code in the xmille distribution.  Also, none of the included materials
give credit to the original author, Ken Arnold.

The reason the 'xmille' source is missing copyright and license information from the 'mille' files is that they were copied in before that information was added upstream. Xmille forked from Mille around 1987 or so. I wrote the UI parts for the system I had at the time, which was running X10R4. A very basic port to X11 was done at some point, and that's what Debian has in the archive today.

At some point in the 90s, I ported Xmille to the Athena widget set, including several custom widgets in an Xaw extension library, Xkw. It's a lot better than the version in Debian, including displaying the cards correctly (the Debian version has some pretty bad color issues).

Here's what the current Debian version looks like:

Fixing The Bug

To fix the missing copyright and license information, I imported the mille source code into the "latest" Xaw-based version. The updated mille code had a number of bug fixes and improvements, along with the copyright information.

That should have been sufficient to resolve the issue and I could have constructed a suitable source package from whatever bits were needed and and uploaded that as a replacement 'xmille' package.

However, at some later point, I had actually merged xmille into a larger package, 'kgames', which also included a number of other games, including Reversi, Dominoes, Cribbage and ten Solitaire/Patience variants. (as an aside, those last ten games formed the basis for my Patience Palm Pilot application, which seems to have inspired an Android App of the same name...)

So began my yak shaving holiday.

Building Kgames in 2020

Ok, so getting this old source code running should be easy, right? It's just a bunch of C code designed in the 80s and 90s to work on VAXen and their kin. How hard could it be?

  1. Everything was a 32-bit computer back then; pointers and ints were both 32 bits, so you could cast them with wild abandon and cause no problems. Today, testing revealed segfaults in some corners of the code.

  2. It's K&R C code. Remember that the first version of ANSI-C didn't come out until 1989, and it was years later that we could reliably expect to find an ANSI compiler with a random Unix box.

  3. It's X11 code. Fortunately (?), X11 hasn't changed since these applications were written, so at least that part still works just fine. Imagine trying to build Windows or Mac OS code from the early 90's on a modern OS...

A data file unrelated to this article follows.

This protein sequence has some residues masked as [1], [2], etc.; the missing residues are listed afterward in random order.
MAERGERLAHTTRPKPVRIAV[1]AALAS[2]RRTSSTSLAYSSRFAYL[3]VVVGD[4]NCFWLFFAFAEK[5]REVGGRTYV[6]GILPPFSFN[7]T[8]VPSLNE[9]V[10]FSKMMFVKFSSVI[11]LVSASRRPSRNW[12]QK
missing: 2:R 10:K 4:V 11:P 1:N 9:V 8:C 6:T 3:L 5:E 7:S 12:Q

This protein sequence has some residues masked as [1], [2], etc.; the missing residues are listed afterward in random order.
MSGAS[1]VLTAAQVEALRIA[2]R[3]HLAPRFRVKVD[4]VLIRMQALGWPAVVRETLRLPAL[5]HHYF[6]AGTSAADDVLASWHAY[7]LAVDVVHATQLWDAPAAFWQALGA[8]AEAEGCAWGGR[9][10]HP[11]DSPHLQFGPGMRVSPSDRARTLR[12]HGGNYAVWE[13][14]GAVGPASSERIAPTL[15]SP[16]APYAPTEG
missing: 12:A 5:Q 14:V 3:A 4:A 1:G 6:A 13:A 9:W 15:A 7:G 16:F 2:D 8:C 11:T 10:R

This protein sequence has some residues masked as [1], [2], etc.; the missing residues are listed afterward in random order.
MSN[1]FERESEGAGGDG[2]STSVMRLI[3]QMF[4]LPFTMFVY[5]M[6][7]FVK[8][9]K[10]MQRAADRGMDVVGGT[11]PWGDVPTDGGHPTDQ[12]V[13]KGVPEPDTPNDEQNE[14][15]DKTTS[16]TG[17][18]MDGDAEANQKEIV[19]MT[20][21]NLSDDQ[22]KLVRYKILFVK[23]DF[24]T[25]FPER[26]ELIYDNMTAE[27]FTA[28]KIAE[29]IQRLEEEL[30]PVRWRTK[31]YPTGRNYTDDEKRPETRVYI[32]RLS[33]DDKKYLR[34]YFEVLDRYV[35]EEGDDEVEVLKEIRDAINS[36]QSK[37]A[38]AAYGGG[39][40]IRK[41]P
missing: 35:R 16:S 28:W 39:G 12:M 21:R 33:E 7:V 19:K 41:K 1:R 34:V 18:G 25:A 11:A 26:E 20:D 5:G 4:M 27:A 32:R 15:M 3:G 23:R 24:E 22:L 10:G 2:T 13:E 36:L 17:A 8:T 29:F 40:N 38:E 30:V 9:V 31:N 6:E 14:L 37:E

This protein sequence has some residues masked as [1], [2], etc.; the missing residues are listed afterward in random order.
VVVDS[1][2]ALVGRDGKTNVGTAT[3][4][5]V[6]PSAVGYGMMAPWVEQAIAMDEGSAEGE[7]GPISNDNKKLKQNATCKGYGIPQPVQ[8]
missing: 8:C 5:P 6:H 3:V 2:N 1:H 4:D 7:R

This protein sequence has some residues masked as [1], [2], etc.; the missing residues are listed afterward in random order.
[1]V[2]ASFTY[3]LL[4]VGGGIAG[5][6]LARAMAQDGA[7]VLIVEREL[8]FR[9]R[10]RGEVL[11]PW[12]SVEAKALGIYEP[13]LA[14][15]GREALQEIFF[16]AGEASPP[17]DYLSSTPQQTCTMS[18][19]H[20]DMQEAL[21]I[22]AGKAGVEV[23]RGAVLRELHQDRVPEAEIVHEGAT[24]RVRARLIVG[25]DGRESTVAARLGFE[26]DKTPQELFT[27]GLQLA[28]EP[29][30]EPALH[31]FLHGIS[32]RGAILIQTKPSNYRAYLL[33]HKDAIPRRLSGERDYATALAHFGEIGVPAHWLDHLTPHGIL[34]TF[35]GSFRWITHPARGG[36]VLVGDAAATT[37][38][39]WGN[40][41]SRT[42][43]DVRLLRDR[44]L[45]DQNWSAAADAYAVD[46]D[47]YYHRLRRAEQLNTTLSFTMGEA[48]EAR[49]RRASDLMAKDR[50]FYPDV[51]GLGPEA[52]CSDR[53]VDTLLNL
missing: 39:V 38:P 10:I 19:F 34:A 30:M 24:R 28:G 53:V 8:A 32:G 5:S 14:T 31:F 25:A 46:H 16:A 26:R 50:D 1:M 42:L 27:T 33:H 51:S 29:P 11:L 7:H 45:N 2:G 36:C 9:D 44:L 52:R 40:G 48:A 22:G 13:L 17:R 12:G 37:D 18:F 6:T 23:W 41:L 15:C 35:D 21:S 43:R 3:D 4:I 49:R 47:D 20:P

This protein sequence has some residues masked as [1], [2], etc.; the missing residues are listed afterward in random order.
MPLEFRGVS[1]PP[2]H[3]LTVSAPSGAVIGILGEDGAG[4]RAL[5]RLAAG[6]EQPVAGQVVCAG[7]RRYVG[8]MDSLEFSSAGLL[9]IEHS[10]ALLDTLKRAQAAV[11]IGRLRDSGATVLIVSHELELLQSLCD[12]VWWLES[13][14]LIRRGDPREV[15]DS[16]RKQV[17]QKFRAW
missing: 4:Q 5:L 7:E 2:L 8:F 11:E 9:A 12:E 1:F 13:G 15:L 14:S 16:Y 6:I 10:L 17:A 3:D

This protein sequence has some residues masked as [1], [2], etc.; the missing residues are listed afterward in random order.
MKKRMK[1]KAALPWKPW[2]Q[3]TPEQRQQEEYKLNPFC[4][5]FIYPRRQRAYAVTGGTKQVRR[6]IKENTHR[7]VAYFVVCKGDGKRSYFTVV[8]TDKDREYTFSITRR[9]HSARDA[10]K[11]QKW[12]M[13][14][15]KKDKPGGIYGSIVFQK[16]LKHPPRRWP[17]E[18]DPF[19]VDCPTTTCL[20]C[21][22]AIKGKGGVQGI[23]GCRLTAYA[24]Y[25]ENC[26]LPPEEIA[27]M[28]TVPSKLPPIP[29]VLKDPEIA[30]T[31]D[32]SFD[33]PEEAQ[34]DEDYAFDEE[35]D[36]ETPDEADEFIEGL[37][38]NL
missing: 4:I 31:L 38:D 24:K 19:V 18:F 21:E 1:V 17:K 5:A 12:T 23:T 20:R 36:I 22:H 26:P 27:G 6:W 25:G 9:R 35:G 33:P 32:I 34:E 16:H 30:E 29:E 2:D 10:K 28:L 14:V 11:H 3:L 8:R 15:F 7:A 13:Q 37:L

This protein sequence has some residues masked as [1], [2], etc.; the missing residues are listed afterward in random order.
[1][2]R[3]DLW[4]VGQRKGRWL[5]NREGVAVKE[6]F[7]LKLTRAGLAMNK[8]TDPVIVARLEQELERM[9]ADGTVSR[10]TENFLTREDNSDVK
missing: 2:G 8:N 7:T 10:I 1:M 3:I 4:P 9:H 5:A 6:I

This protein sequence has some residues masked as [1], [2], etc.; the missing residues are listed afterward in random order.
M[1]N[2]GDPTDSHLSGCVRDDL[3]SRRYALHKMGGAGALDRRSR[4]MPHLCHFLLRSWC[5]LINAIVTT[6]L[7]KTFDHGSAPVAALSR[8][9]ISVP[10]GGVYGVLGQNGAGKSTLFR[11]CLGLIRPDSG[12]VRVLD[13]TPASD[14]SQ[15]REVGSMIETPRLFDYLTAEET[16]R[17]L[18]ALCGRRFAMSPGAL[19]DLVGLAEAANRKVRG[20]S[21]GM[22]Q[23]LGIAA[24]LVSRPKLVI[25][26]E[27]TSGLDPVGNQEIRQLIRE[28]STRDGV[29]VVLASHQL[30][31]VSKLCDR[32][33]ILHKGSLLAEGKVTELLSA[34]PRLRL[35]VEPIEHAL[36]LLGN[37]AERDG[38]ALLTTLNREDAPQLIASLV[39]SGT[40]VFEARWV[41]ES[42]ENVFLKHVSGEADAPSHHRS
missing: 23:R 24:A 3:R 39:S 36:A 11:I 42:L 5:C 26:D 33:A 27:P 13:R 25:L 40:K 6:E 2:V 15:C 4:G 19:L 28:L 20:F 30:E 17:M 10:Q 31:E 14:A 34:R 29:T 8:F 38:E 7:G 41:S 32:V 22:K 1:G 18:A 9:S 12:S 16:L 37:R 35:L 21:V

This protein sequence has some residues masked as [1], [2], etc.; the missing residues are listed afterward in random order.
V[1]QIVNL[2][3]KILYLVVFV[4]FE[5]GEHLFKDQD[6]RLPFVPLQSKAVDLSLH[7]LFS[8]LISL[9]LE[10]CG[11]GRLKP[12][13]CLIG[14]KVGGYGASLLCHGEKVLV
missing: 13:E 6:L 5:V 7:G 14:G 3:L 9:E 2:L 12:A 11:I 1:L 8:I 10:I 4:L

I decided to dig in and add prototypes everywhere; that found a lot of pointer/int casting issues, as well as several lurking bugs where the code was just plain broken.

After a day or so, I had things building and running and was no longer hitting crashes.

Kgames 1.0 uploaded to Debian New Queue

With that done, I decided I could at least upload the working bits to the Debian archive and close the bug reported above. kgames 1.0-2 may eventually get into unstable, presumably once the Debian FTP team realizes just how important fixing this bug is. Or something.

Here's what xmille looks like in this version:

And here's my favorite solitaire variant too:

But They Look So Old

Yeah, Xaw applications have a rustic appearance which may appeal to some, but for people with higher resolution monitors and “well seasoned” eyesight, squinting at the tiny images and text makes it difficult to enjoy these games today.

How hard could it be to update them to use larger cards and scalable fonts?

Xkw version 2.0

I decided to dig in and start hacking the code, starting by adding new widgets to the Xkw library that used cairo for drawing instead of core X calls. Fortunately, the needs of the games were pretty limited, so I only needed to implement a handful of widgets:

  • KLabel. Shows a text string. It allows the string to be left, center or right justified. And that's about it.

  • KCommand. A push button, which uses KLabel for the underlying presentation.

  • KToggle. A push-on/push-off button, which uses KCommand for most of the implementation. Also supports 'radio groups' where pushing one on makes the others in the group turn off.

  • KMenuButton. A button for bringing up a menu widget; this is some pretty simple behavior built on top of KCommand.

  • KSimpleMenu, KSmeBSB, KSmeLine. These three create pop-up menus; KSimpleMenu creates a container which can hold any number of KSmeBSB (string) and KSmeLine (separator lines) objects).

  • KTextLine. A single line text entry widget.

The other Xkw widgets all got their rendering switched to using cairo, plus using double buffering to make updates look better.

SVG Playing Cards